Interview with Harvard psychology professor Steven Pinker about free speech

[Video Link] Ted Balaker produced this video interview with Harvard experimental psychologist Steven Pinker, author of such books as The Blank Slate: The Modern Denial of Human Nature and, most recently, The Better Angels of Our Nature: Why Violence Has Declined.

Pinker tackles everything from the fallacy of the blank slate to the psychology of indecent proposals and why he's catching flack for arguing that violence is decreasing.

In one particularly interesting bit he makes the case for defending the rights of dissenters as a way to help avoid "collective delusions," such as Hilter's Germany, Stalin's Soviet Union or the European witch hunts which tortured to death 150,000 woman who were suspected of causing ships to sink and crops to fail by casting spells.

Here's Pinker:

"You look at them retrospectively and you wonder, 'How could everyone have been so mad?' On top of being evil these ideas seem patently ludicrous. How can you have a collective delusion overtaking an entire society? And it looks like one of the answers is that if dissenters are punished and can anticipate they're going to be punished, then you might have a situation where no one actually believes something, but everyone else believes that everyone else believes it. Therefore no one is willing to be the little boy that says the emperor is naked. And this 'pluralistic ignorance' as it's sometimes called is easily implemented when you have the punishing or censoring of unpopular views."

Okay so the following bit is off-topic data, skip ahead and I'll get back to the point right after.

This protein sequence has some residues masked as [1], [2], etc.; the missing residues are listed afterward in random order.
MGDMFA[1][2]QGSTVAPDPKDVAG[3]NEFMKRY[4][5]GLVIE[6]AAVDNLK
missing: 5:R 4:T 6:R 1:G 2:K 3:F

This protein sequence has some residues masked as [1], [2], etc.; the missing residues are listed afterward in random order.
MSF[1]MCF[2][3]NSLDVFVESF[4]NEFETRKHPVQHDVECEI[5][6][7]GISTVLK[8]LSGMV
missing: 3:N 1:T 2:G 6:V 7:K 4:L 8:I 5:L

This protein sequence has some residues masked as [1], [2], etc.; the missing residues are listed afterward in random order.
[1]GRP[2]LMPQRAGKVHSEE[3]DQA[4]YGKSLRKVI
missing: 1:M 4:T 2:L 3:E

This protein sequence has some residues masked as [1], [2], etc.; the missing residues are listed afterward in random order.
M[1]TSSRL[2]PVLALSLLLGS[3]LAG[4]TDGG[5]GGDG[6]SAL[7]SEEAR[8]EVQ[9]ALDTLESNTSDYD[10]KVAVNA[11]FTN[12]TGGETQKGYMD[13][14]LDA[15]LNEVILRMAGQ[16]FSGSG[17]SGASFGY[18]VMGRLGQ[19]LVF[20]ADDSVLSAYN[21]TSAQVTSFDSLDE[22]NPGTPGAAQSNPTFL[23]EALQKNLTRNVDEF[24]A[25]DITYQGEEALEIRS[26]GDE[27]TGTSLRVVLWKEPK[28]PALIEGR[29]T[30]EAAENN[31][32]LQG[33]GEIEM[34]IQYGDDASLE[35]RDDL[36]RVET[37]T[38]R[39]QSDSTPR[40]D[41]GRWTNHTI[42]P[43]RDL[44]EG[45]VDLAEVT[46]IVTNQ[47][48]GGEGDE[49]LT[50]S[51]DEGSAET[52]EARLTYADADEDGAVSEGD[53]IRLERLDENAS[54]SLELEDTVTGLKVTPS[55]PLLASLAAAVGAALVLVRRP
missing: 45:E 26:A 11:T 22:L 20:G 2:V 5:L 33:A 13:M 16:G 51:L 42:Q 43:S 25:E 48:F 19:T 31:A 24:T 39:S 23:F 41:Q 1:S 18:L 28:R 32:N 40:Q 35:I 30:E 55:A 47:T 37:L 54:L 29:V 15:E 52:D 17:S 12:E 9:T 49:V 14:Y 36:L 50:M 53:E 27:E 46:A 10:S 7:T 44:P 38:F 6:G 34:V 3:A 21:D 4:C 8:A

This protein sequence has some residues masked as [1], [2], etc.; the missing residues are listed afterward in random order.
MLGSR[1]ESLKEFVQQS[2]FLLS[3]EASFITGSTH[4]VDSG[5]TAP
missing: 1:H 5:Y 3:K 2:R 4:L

1. But permitting nonconformists to challenge my cherished beliefs hurts my feelings and just stirs up trouble!

    We should only permit responsible nonconformists who know to hold only very slightly odd views, nothing that would rock the boat or anything.

    1. Quite so. I think we call those people eccentric. They can be jolly amusing. The others, the irresponsible ones you mention, well, they’re just loonies who should be locked up for their own protection.

    1. That’s called a pre-emptive Godwin. It’s a strategy used to defuse trolling, which is especially virulent in academia.

  2. Wait, a straight, white, able-bodied, middle-class, cis-gendered, dude thinks the world is just hunky dory? I thought the ‘privilege denying dude’ thread was elsewhere!

    (i’ve actually read the giant tome that is The Better Angels of our Nature and thoroughly recommend it, but the joke just HAD to be made)

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